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Yorùbá Bàtá Goes Global

Artists, Culture Brokers, and Fans

Responding to growing international interest in the Yorùbá culture of southwestern Nigeria, practitioners of bàtá—a centuries-old drumming, dancing, and singing tradition—have recast themselves as traditional performers in a global market. As the Nigerian market for ritual bàtá has been declining, international opportunities for performance have grown. Debra L. Klein’s lively ethnography explores this disjunction, revealing the world of bàtá artists and the global culture market that helps to sustain their art.

Yorùbá Bàtá Goes Global describes the dramatic changes and reinventions of traditional bàtá performance in recent years, showing how they are continually recreated, performed, and sold. Klein delves into the lives of Yorùbá musicians, focusing on their strategic collaborations with artists, culture brokers, researchers, and entrepreneurs worldwide. And she explores how reinvigorated performing ensembles are beginning to parlay success on the world stage into increased power and status within Nigeria. Klein’s study of the interwoven roles of innovation and tradition will interest scholars of African, global, and cultural studies, anthropology, and ethnomusicology alike.

240 pages | 23 halftones, 3 maps | 6 x 9 | © 2007

African Studies

Anthropology: Cultural and Social Anthropology

History: African History

Music: Ethnomusicology


“Klein’s writing is fresh and clear and she has a deft eye for detail. What makes her approach so compelling is the developing focus on the concrete relationships, performance genres, transactions, and elements of cultural style which bring together the global dimensions of the study. There is an ethnographic grounding here through which the theoretical debates are addressed and illustrated that is both rare and refreshing. This is a highly commendable book.”

Andrew Apter, University of California, Los Angeles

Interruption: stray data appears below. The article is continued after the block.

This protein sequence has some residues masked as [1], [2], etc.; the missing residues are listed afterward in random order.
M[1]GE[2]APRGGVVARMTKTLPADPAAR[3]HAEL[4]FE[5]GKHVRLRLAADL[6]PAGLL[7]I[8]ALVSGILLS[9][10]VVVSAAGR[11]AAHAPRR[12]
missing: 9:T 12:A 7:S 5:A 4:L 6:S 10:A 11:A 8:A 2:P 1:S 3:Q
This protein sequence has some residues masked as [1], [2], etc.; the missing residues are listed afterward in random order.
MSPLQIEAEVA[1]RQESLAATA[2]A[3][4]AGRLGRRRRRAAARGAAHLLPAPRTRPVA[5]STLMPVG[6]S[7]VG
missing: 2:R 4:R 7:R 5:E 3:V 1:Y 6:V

“Notably, this work revitalizes the importance of anthropological research through careful attention to the quandaries surrounding anthropological collaborations. Rather than surrender under the weight of the most recent critiques of anthropology, Debra Klein perceptively builds from these challenges to offer a thoroughly engaging study of Nigerian Yorùbá performers and the social life of their art form within the grip of late capitalism. Her study is at once accessible to wide ranging audiences while at the same time it tackles many of the urgent concerns of cross-cultural research.”

Paulla Ebron, Stanford University

“Based on profound experiences with Yorùbá drumming and masquerading families begun over a decade ago, Debbie Klein deftly presents stories of fathers and sons following and breaking with tradition, of brothers fighting over status and funding joint enterprises, and of women as daughters and wives standing their ground with grace or fierceness. From an exquisitely-realized close ethnography of the lives of traveling performers, Klein pulls back to theorize global connections by expertly examining the discourses and politics of collaboration, placing Africa in the world in a way that no other ethnography does. Her work is rigorous and imaginative, critical and reflective.”

Carolyn Martin Shaw, University of California, Santa Cruz

"Klein’s prose is readable, while her analysis is penetrating and refreshing. Her narrative is spiced with ethnographic testimonies that take the reader right into the heart of Yoruba life and culture."

Bode Omojola | African Studies Review

Table of Contents

List of Figures 
Introduction: Reality 

1 The Making of a Yorùbá Culture Movement
2 Làmídì àyánkúnlé: Father of Foreign Lands 
3 Sculpting Ò«ogbo: Strategic Collaborations among Yorùbá Artists and Three Germanic Culture Brokers 
4 Managing the Gap between Local and Global Stakes in Yorùbá Tradition 
5 Pop Tradition: I Am Always Me 
6 Antipolitics of Collaboration 

Conclusion: Transgressing Reality 

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